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Oct 28, 2003 (United Press International via COMTEX) -- HOUSE CLEANERS FACE ASTHMA RISK

A study shows domestic cleaners may be at increased risk of developing asthma. In industrialized countries, asthma is the most common lung disease acquired in the workplace, accounting for up to 20 percent of all cases in adults. Researchers surveyed some 5,000 women ages 30 to 65 in Barcelona, Spain. One in eight had asthma; one in six had bronchitis. Working as a house cleaner at some time in life appears to increase the risk for all respiratory illness, the researchers found. The rates of respiratory symptoms associated with house cleaning were more than double those of other jobs, the researchers said. The figures were 12 percent among current and former cleaners and 5 percent among those who had never worked as cleaners. Among women in other professions, those working in hospitals and other healthcare centers also had a higher risk of asthma and bronchitis.


A component of red wine, resveratrol, appears to curtail the inflammation characteristic of a progressive lung disease, a small study shows. The study authors say the compound was so effective in laboratory tests, it could be developed to treat the disease, called chronic obstructive pulmonary disease. The condition is irreversible and progressive. The lungs deteriorate, making it difficult, and eventually impossible, to breathe. The main cause is smoking. The authors conclude that resveratrol or related compounds may be more effective than corticosteroids for treating COPD.


Hunters should take precautions against chronic wasting disease as they pursue big game this fall, doctors warn. The wild game disease has been documented in Colorado, Illinois, Nebraska, New Mexico, South Dakota, Utah, Wisconsin, Wyoming and the Canadian province of Saskatchewan. Symptoms in animals include thinness, abnormal behavior, repetitive movement, drooping head and ears, low appetite, excessive drinking and urinating, drooling, tremors and an abnormally wide stance. The symptoms may not appear in infected animals for up to 14 months after infection, experts say. They offer the following safety tips for hunting and dressing game: Do not hunt, handle or consume an animal that appears to be sick; avoid shooting big game in the head or the backbone, which can contaminate the meat; clean hands and any instruments after field dressing; field dress and bone out the carcass to remove most of the potentially affected body parts, and remove fatty tissue to eliminate the lymph nodes that also may carry the disease; avoid sawing through bone; and, double-bag all remains and dispose of them at a landfill.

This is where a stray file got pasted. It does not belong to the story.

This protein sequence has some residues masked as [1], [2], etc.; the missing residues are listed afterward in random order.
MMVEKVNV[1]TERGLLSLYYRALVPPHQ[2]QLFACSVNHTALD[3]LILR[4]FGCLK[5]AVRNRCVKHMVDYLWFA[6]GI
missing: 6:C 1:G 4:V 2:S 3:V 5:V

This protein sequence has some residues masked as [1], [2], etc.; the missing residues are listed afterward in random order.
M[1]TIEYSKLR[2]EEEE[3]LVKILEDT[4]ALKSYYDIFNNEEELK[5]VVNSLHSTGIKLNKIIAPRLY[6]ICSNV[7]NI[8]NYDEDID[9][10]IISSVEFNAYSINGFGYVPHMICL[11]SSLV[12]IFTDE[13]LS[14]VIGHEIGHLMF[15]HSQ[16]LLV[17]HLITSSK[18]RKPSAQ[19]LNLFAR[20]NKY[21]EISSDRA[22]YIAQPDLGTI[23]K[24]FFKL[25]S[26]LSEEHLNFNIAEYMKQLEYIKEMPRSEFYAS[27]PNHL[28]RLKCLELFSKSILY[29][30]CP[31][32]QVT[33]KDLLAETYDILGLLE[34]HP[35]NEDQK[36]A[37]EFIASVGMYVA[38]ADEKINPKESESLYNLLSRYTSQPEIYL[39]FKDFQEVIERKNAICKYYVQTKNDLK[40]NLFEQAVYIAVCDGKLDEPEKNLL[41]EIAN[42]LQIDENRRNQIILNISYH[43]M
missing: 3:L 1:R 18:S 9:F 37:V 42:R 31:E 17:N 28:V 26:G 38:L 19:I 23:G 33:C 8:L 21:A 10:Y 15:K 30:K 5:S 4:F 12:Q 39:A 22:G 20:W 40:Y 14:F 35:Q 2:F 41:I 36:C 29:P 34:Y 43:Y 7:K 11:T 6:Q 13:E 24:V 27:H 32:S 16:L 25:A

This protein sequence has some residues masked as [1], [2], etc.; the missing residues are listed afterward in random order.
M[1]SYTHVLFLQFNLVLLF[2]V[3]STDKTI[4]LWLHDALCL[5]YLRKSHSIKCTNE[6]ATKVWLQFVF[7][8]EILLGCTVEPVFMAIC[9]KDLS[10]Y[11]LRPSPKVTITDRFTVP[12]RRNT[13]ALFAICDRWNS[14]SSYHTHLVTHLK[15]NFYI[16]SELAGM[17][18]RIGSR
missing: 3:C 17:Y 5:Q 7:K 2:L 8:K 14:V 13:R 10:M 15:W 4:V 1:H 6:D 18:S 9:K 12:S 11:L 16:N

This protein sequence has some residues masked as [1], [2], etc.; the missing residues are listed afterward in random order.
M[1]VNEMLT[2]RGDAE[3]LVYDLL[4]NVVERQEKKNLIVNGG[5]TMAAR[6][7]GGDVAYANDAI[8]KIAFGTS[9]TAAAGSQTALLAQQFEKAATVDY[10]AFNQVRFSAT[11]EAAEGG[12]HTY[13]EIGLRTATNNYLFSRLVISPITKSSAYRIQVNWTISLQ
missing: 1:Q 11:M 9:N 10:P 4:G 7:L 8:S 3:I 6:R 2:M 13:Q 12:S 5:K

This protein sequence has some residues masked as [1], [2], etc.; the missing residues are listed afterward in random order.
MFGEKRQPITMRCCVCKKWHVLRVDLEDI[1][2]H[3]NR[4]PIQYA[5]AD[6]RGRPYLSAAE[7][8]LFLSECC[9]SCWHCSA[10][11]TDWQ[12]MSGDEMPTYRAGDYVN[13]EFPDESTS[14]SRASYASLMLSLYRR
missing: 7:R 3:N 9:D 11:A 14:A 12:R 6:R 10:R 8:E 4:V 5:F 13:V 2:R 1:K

Researchers have identified a genetic cause for the sensitivity to sunlight experienced by patients with lupus. It is a variant of the human gene for tumor necrosis factor-alpha. The researchers say the discovery, reported at the American College of Rheumatology, may help optimize treatment of photosensitivity and help pinpoint the genetic causes of lupus. Dr. Victoria Werth, associate professor of dermatology and medicine at the University of Pennsylvania School of Medicine, and colleagues identified a variant of the TNF-alpha promoter that showed increased activity when exposed to sunlight. While drugs like antimalarials and thalidomide are already used to inhibit TNF-alpha and treat the skin symptoms of lupus, the findings allow researchers to test newer drugs that inhibit TNF-alpha, Werth said. Also, as researchers better understand the wavelengths of light that trigger the disease, they can develop sunscreens that may improve the ability to block the sun's harmful effects, doctors said.

(Editors: For more information about CLEANERS, contact Emma Dickinson at +44 (0)20 7383 6529 or For RED, Louise Donnelly +44 (0)207 352 8121, extension 3027 or For HUNTERS, Dell Rae Moellenberg at (970) 491-6009 or For LUPUS, Jen Miller at (215) 349-5657 or

Copyright 2003 by United Press International.

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